The 10 Best Documentaries of 2016
Why the hell does Anthony Weiner keep sending pictures of his junk to people? Well, 2016’s Weiner doesn’t exactly answer that question, but it gives you enough material for you to come to your own conclusion. Weiner is a surprisingly unbiased look into the life of a man who plenty of people have come to ridicule.
The former US representative went from a well-respected dude to one of the most disliked politicians in the United States. He wasn’t looked down on because of his politics. The hatred stemmed from his frequent insistence on sending naked pictures to any woman with a cell phone.
The movie mostly looks at Anthony Weiner’s campaign for the Mayor of New York City two years after the first scandal. Were people able to give him a second chance? How was the scandal treated in political discussions? Don’t worry, those questions are addressed early on in the movie. Even if Weiner doesn’t answer the more complex questions, the questions that are answered in the film come together to create a fascinating story.
Aside from sheer entertainment value, it’s also an interesting psychological study. It’ll have you wondering why he keeps getting himself into trouble when he knows the consequences. At the same, you may also wonder why nobody will give him a chance to talk about his political opinions. Are people able to forgive? Are people able to change? Given the fairly neutral stance taken by the filmmakers, you won’t get a direct answer to those kinds of questions either.
The good news is that the ambiguity is part of the charm. Lord knows this movie is more charming than it has any right to be. That aspect of the film is precisely why it’s so irresistible. As a documentary, Weiner may not have the strongest voice, but it has plenty of information and plenty of heart.
Ava DuVernay’s latest movie feels like the logical next step after the critically acclaimed Selma. This Netflix original documentary takes a look into the racial inequality that’s present in the American prison system.
The movie essentially compares prison to slavery. It states that while slavery was outlawed thanks to the 13th amendment, the United States has still found a way to harbor African American citizens. This isn’t a point that everyone will agree with, but this is a movie that never pretends to be politically neutral.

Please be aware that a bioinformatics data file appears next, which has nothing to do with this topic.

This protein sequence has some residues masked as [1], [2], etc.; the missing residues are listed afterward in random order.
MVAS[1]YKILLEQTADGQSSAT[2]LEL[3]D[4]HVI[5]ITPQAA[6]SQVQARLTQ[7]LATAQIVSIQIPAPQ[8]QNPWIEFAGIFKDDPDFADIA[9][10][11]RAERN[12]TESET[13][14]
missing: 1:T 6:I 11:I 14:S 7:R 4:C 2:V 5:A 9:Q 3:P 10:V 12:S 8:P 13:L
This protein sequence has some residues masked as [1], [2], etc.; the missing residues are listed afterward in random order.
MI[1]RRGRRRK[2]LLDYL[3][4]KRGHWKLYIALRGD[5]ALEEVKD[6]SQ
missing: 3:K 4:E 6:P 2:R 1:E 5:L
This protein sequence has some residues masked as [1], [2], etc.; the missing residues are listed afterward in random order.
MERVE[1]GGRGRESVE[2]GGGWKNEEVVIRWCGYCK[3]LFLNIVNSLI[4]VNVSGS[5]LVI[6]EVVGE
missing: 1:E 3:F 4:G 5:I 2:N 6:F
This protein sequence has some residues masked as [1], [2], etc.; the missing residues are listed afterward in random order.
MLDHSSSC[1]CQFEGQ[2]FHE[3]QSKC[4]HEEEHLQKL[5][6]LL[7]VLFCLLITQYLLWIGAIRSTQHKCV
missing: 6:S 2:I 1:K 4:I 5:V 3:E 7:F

While it’s obvious what side the filmmakers are on, that doesn’t mean that the movie is lacking in evidence to support the claim.. The facts are hard-hitting, the interviews are enlightening, and the statistics are surprising. DuVernay compiles more than enough research to get her point across. As with all documentaries, it’s likely that there is some exaggeration, but a majority of the points made during the movie are accurate. DuVernay and company know their stuff, and they make it a point to prove that.
13th isn’t just great because it’s one of the most high profile documentaries of last year. It’s simply a great movie, period. Political affiliation aside, people owe it to themselves to watch it.
Gleason is not an easy movie to sit through. It’s possibly one of the most gut-wrenching movies you’ll ever see. Former football player Steve Gleason first learned he had a fatal illness roughly six years ago. Gleason walks you through five years of the titular star’s battle with ALS. For two hours, the viewer is tasked with watching Steve Gleason’s body slowly shut down. It’s a gruelling two hours, but it’s also inspirational.
Gleason rarely deviates from documentary conventions, so if you’re looking for something more unique, this isn’t the movie for you. It’s hard to complain about the more traditional filmmaking approach when the movie more than makes up for it in other areas. Gleason isn’t successful because it’s groundbreaking. It’s successful because it’s gushing with emotional resonance.